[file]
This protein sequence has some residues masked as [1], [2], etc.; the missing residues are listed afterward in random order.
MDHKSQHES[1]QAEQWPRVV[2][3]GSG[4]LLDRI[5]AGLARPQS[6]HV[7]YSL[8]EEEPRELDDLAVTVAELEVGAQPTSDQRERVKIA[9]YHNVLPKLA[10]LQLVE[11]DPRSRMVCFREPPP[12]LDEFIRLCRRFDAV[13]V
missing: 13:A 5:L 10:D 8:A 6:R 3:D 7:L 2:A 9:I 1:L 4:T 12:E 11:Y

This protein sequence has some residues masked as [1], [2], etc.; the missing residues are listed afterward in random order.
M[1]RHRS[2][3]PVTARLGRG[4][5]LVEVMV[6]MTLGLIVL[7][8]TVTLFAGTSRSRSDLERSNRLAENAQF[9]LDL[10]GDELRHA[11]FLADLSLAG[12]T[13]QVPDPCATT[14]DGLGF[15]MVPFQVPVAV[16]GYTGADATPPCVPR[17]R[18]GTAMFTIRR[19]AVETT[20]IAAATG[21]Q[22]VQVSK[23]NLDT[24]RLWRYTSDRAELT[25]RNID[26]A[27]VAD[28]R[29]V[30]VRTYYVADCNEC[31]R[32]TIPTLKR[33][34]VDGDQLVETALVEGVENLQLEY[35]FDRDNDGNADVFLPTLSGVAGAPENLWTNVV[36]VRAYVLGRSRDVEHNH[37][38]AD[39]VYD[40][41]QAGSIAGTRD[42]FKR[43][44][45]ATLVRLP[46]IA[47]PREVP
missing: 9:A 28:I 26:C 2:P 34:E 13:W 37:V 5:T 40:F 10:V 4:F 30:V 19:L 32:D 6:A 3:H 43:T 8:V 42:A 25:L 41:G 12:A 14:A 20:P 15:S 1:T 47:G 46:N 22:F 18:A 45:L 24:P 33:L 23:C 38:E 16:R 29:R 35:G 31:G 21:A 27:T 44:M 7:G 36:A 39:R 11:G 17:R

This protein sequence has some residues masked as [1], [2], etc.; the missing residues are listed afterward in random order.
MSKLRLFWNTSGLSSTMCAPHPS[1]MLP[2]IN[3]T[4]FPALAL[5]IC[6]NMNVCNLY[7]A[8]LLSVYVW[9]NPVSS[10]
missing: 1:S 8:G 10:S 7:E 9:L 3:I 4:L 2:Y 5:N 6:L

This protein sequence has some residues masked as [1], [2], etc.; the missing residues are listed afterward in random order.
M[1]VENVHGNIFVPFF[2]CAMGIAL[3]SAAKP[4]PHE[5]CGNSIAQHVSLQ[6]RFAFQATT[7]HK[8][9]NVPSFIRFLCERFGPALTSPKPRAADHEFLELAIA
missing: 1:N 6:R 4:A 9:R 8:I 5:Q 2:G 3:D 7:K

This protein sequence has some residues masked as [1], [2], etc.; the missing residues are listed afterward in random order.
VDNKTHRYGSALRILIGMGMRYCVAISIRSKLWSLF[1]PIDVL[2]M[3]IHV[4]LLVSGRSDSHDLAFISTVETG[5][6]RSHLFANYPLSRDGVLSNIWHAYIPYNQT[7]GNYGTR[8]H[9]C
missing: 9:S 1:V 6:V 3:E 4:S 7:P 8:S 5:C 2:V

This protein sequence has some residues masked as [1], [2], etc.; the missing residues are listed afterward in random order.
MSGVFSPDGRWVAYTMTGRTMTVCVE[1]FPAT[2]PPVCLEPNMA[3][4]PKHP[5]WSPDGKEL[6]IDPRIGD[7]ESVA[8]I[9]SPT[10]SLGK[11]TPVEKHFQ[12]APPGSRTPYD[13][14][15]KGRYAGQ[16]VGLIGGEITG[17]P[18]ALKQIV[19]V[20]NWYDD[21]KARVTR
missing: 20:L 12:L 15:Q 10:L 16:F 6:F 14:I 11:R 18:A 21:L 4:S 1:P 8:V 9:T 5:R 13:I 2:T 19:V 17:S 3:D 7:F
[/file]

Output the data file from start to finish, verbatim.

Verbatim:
This protein sequence has some residues masked as [1], [2], etc.; the missing residues are listed afterward in random order.
MDHKSQHES[1]QAEQWPRVV[2][3]GSG[4]LLDRI[5]AGLARPQS[6]HV[7]YSL[8]EEEPRELDDLAVTVAELEVGAQPTSDQRERVKIA[9]YHNVLPKLA[10]LQLVE[11]DPRSRMVCFREPPP[12]LDEFIRLCRRFDAV[13]V
missing: 13:A 5:L 10:D 8:A 6:R 3:D 7:L 2:A 9:I 1:L 4:T 12:E 11:Y

This protein sequence has some residues masked as [1], [2], etc.; the missing residues are listed afterward in random order.
M[1]RHRS[2][3]PVTARLGRG[4][5]LVEVMV[6]MTLGLIVL[7][8]TVTLFAGTSRSRSDLERSNRLAENAQF[9]LDL[10]GDELRHA[11]FLADLSLAG[12]T[13]QVPDPCATT[14]DGLGF[15]MVPFQVPVAV[16]GYTGADATPPCVPR[17]R[18]GTAMFTIRR[19]AVETT[20]IAAATG[21]Q[22]VQVSK[23]NLDT[24]RLWRYTSDRAELT[25]RNID[26]A[27]VAD[28]R[29]V[30]VRTYYVADCNEC[31]R[32]TIPTLKR[33][34]VDGDQLVETALVEGVENLQLEY[35]FDRDNDGNADVFLPTLSGVAGAPENLWTNVV[36]VRAYVLGRSRDVEHNH[37][38]AD[39]VYD[40][41]QAGSIAGTRD[42]FKR[43][44][45]ATLVRLP[46]IA[47]PREVP
missing: 9:A 28:I 26:C 2:P 34:E 13:W 37:V 5:T 40:F 10:V 4:F 30:V 19:L 32:D 6:A 3:H 43:T 8:V 42:A 25:L 41:G 12:A 14:A 20:P 15:S 1:T 47:G 46:N 22:F 18:A 45:L 24:P 33:L 23:C 38:E 16:R 29:R 35:G 31:G 21:A 27:T 44:M 7:G 36:A 39:R 11:G 17:R

This protein sequence has some residues masked as [1], [2], etc.; the missing residues are listed afterward in random order.
MSKLRLFWNTSGLSSTMCAPHPS[1]MLP[2]IN[3]T[4]FPALAL[5]IC[6]NMNVCNLY[7]A[8]LLSVYVW[9]NPVSS[10]
missing: 1:S 8:G 10:S 7:E 9:L 3:I 4:L 2:Y 5:N 6:L

This protein sequence has some residues masked as [1], [2], etc.; the missing residues are listed afterward in random order.
M[1]VENVHGNIFVPFF[2]CAMGIAL[3]SAAKP[4]PHE[5]CGNSIAQHVSLQ[6]RFAFQATT[7]HK[8][9]NVPSFIRFLCERFGPALTSPKPRAADHEFLELAIA
missing: 1:N 6:R 4:A 9:R 8:I 5:Q 2:G 3:D 7:K

This protein sequence has some residues masked as [1], [2], etc.; the missing residues are listed afterward in random order.
VDNKTHRYGSALRILIGMGMRYCVAISIRSKLWSLF[1]PIDVL[2]M[3]IHV[4]LLVSGRSDSHDLAFISTVETG[5][6]RSHLFANYPLSRDGVLSNIWHAYIPYNQT[7]GNYGTR[8]H[9]C
missing: 9:S 1:V 6:V 3:E 4:S 7:P 8:S 5:C 2:V

This protein sequence has some residues masked as [1], [2], etc.; the missing residues are listed afterward in random order.
MSGVFSPDGRWVAYTMTGRTMTVCVE[1]FPAT[2]PPVCLEPNMA[3][4]PKHP[5]WSPDGKEL[6]IDPRIGD[7]ESVA[8]I[9]SPT[10]SLGK[11]TPVEKHFQ[12]APPGSRTPYD[13][14][15]KGRYAGQ[16]VGLIGGEITG[17]P[18]ALKQIV[19]V[20]NWYDD[21]KARVTR
missing: 20:L 12:L 15:Q 10:L 16:F 6:F 14:I 11:R 18:A 21:L 4:S 1:P 8:V 9:T 5:R 13:I 2:T 19:V 17:S 3:D 7:F